Pelosi refused to send the articles to the Senate after the House voted on Dec. 18 to impeach Trump. The House adjourned for Christmas without sending the articles to the Senate.
“I’m not sure there is any point to that,” Yarmuth told the Washington Examiner. “The Senate is on the spot either way. I’d send the articles over to them.”
Most Democrats have defended Pelosi, who said her decision stemmed from wanting a “fair trial” in the GOP-held Senate. All but four Democrats voted for both articles of impeachment, including Yarmuth.
The Congressman said during a Dec. 22 appearance on MSNBC’s “Up” that Pelosi’s strategy was “brilliant,” adding: “For the next several weeks, the only discussion will be on why the administration, why the Senate doesn’t want to call witnesses that could shed more light on this issue.”
He said he hadn’t discussed the situation with Pelosi and that he was caught off guard with her decision. He expected a vote soon after the articles were approved that would have sent the articles to the Senate. “I was kind of surprised—I think many of us were—that the speaker had taken this action.”
Yarmuth said during that appearance that he thinks there is “sufficient evidence” to convict Trump but that the GOP was still blocking witnesses.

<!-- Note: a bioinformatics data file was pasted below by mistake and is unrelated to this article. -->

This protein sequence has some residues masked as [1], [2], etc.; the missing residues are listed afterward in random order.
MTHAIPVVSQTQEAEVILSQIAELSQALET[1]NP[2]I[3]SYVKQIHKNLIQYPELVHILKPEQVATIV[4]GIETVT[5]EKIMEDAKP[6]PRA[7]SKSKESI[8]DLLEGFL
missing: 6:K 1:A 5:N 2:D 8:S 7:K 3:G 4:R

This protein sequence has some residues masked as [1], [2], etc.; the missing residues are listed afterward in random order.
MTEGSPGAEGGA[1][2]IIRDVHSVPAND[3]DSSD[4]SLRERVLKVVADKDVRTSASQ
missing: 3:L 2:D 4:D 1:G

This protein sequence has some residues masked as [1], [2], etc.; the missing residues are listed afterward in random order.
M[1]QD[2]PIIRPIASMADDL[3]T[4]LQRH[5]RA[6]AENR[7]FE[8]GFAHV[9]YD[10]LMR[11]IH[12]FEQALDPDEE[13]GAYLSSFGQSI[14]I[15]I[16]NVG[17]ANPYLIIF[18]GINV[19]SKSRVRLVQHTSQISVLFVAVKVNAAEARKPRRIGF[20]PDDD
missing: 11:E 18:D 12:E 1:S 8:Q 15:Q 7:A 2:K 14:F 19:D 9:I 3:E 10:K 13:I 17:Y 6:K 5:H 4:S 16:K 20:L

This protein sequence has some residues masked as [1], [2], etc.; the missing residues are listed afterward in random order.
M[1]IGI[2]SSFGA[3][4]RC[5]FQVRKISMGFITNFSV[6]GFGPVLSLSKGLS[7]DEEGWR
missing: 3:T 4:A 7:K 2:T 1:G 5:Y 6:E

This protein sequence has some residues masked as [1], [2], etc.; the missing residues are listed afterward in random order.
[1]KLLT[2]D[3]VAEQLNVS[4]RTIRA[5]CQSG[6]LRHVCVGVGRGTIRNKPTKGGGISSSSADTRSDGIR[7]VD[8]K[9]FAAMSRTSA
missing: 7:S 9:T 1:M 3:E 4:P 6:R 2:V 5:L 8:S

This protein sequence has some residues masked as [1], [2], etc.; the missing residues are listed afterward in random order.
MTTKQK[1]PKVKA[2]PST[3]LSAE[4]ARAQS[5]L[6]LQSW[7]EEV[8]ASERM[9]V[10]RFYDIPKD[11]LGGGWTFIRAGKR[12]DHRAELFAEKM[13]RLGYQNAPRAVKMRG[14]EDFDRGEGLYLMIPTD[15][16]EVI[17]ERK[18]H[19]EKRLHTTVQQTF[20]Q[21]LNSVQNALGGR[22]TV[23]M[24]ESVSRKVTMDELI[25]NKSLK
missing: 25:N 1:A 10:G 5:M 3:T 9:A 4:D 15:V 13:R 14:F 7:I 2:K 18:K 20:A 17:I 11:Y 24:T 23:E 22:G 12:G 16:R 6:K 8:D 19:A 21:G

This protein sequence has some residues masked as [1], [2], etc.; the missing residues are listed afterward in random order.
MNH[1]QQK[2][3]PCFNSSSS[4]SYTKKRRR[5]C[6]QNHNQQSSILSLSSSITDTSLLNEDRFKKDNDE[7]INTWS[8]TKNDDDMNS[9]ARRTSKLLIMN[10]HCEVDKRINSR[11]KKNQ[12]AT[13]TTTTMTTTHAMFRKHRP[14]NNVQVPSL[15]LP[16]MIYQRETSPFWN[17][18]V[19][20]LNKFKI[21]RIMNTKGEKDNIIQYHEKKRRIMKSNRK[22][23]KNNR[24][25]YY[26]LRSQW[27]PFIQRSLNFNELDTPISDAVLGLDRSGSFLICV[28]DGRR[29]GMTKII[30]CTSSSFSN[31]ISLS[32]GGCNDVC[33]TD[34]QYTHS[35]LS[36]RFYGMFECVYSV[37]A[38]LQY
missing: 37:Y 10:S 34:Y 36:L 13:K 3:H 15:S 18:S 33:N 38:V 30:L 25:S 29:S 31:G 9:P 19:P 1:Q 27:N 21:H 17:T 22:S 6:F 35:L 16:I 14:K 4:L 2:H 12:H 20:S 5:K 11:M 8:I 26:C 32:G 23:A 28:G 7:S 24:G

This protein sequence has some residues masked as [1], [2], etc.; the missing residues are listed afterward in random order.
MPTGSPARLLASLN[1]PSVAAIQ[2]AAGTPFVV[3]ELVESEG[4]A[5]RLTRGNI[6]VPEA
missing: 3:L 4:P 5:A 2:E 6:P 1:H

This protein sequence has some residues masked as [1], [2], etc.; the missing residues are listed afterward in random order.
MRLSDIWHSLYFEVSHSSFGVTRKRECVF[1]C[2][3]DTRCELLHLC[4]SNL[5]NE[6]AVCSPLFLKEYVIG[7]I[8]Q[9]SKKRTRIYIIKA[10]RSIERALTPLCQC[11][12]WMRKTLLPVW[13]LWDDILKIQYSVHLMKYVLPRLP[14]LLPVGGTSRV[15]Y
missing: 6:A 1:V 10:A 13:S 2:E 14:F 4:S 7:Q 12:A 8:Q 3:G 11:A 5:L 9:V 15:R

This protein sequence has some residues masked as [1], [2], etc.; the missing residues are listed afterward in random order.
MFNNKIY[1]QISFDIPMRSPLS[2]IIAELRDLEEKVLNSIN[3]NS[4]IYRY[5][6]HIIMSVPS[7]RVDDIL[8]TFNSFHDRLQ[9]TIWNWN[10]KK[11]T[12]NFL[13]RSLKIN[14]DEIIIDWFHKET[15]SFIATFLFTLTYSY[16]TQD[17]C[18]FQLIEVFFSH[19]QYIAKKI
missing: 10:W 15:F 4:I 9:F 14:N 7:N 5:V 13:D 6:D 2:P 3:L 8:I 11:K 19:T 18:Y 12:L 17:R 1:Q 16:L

“That question, ‘why are they blocking Mick Mulvaney, John Bolton and others from testifying and what are they hiding,’ is something that we can now pound home for several weeks, and the media will also be discussing that,” he said.
Rep. Debbie Dingell (D-Mich.), a member of the caucus leadership team, said over the weekend that she didn’t know how long Pelosi would withhold the articles but defended Pelosi’s strategy.
“All people are doing is making sure it’s a fair trial, and by the way, I’ve read that very same part of the Constitution. It doesn’t say how quickly you have to move it from the House to the Senate,” she said. “I think that you’re going to see it go sooner than quite frankly Mitch McConnell would maybe even like.”
At least one other Democrat member of the House, though, has gone against Pelosi. Rep. Tulsi Gabbard (D-Hawaii), who voted “present” on both articles, also called for Pelosi to send them to the Senate.
“You can’t kind of just shift and change and make up the rules as you go along. If you’re going to pursue this process, you’ve got to let it play out the whole way through,” Gabbard said.